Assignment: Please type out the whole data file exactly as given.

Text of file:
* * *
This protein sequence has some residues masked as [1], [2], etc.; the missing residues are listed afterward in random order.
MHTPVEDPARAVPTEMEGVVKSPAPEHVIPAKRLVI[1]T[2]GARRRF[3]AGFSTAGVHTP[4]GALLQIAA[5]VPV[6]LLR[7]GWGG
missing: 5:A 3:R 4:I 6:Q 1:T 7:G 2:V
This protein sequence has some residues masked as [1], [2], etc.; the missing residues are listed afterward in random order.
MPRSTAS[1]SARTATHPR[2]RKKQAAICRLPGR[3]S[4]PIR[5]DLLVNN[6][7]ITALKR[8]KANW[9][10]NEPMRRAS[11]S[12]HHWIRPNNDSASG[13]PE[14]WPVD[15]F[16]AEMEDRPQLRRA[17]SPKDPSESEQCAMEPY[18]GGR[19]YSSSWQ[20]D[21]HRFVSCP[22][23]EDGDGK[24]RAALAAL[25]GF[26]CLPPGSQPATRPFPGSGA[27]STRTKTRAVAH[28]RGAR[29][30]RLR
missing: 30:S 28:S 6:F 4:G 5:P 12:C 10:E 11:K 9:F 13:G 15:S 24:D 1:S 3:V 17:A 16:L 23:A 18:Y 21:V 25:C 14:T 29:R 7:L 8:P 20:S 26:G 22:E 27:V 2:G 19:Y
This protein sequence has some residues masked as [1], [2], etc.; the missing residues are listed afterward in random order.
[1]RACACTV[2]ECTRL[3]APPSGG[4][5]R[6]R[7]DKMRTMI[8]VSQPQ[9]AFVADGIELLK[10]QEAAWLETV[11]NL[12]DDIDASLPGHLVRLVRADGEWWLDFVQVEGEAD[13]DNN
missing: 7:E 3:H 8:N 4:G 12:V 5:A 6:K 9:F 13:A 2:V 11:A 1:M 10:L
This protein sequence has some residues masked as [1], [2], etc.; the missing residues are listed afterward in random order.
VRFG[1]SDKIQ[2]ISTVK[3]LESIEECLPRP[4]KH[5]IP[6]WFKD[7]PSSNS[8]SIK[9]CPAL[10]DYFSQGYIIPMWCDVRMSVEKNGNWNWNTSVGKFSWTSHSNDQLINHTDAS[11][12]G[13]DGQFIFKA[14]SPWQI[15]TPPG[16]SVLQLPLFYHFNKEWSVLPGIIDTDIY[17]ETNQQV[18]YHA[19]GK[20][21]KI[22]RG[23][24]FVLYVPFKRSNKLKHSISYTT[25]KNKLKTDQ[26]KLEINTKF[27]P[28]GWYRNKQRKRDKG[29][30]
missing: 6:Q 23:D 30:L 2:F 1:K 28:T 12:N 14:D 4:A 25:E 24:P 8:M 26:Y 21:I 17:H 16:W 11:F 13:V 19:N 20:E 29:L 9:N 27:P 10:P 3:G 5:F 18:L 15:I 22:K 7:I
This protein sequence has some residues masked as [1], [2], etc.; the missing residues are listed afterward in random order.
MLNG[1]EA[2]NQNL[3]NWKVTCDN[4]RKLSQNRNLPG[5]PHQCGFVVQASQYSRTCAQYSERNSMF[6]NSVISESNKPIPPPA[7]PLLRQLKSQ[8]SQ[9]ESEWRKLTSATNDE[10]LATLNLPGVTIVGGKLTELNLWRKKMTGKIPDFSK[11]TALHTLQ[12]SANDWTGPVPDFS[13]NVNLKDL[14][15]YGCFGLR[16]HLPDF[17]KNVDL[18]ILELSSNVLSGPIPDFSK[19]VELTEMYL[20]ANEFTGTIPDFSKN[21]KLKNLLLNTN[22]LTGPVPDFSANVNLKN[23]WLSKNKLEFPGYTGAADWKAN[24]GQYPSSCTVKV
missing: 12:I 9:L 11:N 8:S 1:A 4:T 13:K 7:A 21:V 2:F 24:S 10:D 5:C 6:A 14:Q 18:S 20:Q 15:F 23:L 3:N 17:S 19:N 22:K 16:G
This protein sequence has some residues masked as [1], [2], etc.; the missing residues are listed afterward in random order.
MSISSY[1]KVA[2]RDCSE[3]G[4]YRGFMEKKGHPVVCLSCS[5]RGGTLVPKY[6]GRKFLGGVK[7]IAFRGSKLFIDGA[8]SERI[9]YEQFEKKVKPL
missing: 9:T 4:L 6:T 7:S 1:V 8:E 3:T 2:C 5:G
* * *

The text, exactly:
This protein sequence has some residues masked as [1], [2], etc.; the missing residues are listed afterward in random order.
MHTPVEDPARAVPTEMEGVVKSPAPEHVIPAKRLVI[1]T[2]GARRRF[3]AGFSTAGVHTP[4]GALLQIAA[5]VPV[6]LLR[7]GWGG
missing: 5:A 3:R 4:I 6:Q 1:T 7:G 2:V
This protein sequence has some residues masked as [1], [2], etc.; the missing residues are listed afterward in random order.
MPRSTAS[1]SARTATHPR[2]RKKQAAICRLPGR[3]S[4]PIR[5]DLLVNN[6][7]ITALKR[8]KANW[9][10]NEPMRRAS[11]S[12]HHWIRPNNDSASG[13]PE[14]WPVD[15]F[16]AEMEDRPQLRRA[17]SPKDPSESEQCAMEPY[18]GGR[19]YSSSWQ[20]D[21]HRFVSCP[22][23]EDGDGK[24]RAALAAL[25]GF[26]CLPPGSQPATRPFPGSGA[27]STRTKTRAVAH[28]RGAR[29][30]RLR
missing: 30:S 28:S 6:F 4:G 5:P 12:C 10:E 11:K 9:F 13:G 15:S 24:D 1:S 3:V 17:A 16:L 23:A 18:Y 21:V 25:C 14:T 29:R 7:L 8:P 20:S 26:G 22:E 27:V 2:G 19:Y
This protein sequence has some residues masked as [1], [2], etc.; the missing residues are listed afterward in random order.
[1]RACACTV[2]ECTRL[3]APPSGG[4][5]R[6]R[7]DKMRTMI[8]VSQPQ[9]AFVADGIELLK[10]QEAAWLETV[11]NL[12]DDIDASLPGHLVRLVRADGEWWLDFVQVEGEAD[13]DNN
missing: 7:E 3:H 8:N 4:G 12:V 5:A 6:K 9:F 13:A 2:V 11:A 1:M 10:L
This protein sequence has some residues masked as [1], [2], etc.; the missing residues are listed afterward in random order.
VRFG[1]SDKIQ[2]ISTVK[3]LESIEECLPRP[4]KH[5]IP[6]WFKD[7]PSSNS[8]SIK[9]CPAL[10]DYFSQGYIIPMWCDVRMSVEKNGNWNWNTSVGKFSWTSHSNDQLINHTDAS[11][12]G[13]DGQFIFKA[14]SPWQI[15]TPPG[16]SVLQLPLFYHFNKEWSVLPGIIDTDIY[17]ETNQQV[18]YHA[19]GK[20][21]KI[22]RG[23][24]FVLYVPFKRSNKLKHSISYTT[25]KNKLKTDQ[26]KLEINTKF[27]P[28]GWYRNKQRKRDKG[29][30]
missing: 6:Q 23:D 30:L 2:F 1:K 28:T 12:N 14:D 4:A 25:E 24:P 8:M 26:Y 21:I 17:H 16:W 11:F 13:V 19:N 20:E 29:L 9:N 27:P 10:P 3:G 5:F 18:L 15:I 22:K 7:I
This protein sequence has some residues masked as [1], [2], etc.; the missing residues are listed afterward in random order.
MLNG[1]EA[2]NQNL[3]NWKVTCDN[4]RKLSQNRNLPG[5]PHQCGFVVQASQYSRTCAQYSERNSMF[6]NSVISESNKPIPPPA[7]PLLRQLKSQ[8]SQ[9]ESEWRKLTSATNDE[10]LATLNLPGVTIVGGKLTELNLWRKKMTGKIPDFSK[11]TALHTLQ[12]SANDWTGPVPDFS[13]NVNLKDL[14][15]YGCFGLR[16]HLPDF[17]KNVDL[18]ILELSSNVLSGPIPDFSK[19]VELTEMYL[20]ANEFTGTIPDFSKN[21]KLKNLLLNTN[22]LTGPVPDFSANVNLKN[23]WLSKNKLEFPGYTGAADWKAN[24]GQYPSSCTVKV
missing: 12:I 9:L 11:N 8:S 1:A 4:T 13:K 7:A 21:V 2:F 24:S 10:D 5:C 6:A 14:Q 18:S 20:Q 15:F 23:L 3:N 17:S 19:N 22:K 16:G
This protein sequence has some residues masked as [1], [2], etc.; the missing residues are listed afterward in random order.
MSISSY[1]KVA[2]RDCSE[3]G[4]YRGFMEKKGHPVVCLSCS[5]RGGTLVPKY[6]GRKFLGGVK[7]IAFRGSKLFIDGA[8]SERI[9]YEQFEKKVKPL
missing: 9:T 4:L 6:T 7:S 1:V 8:E 3:T 2:C 5:G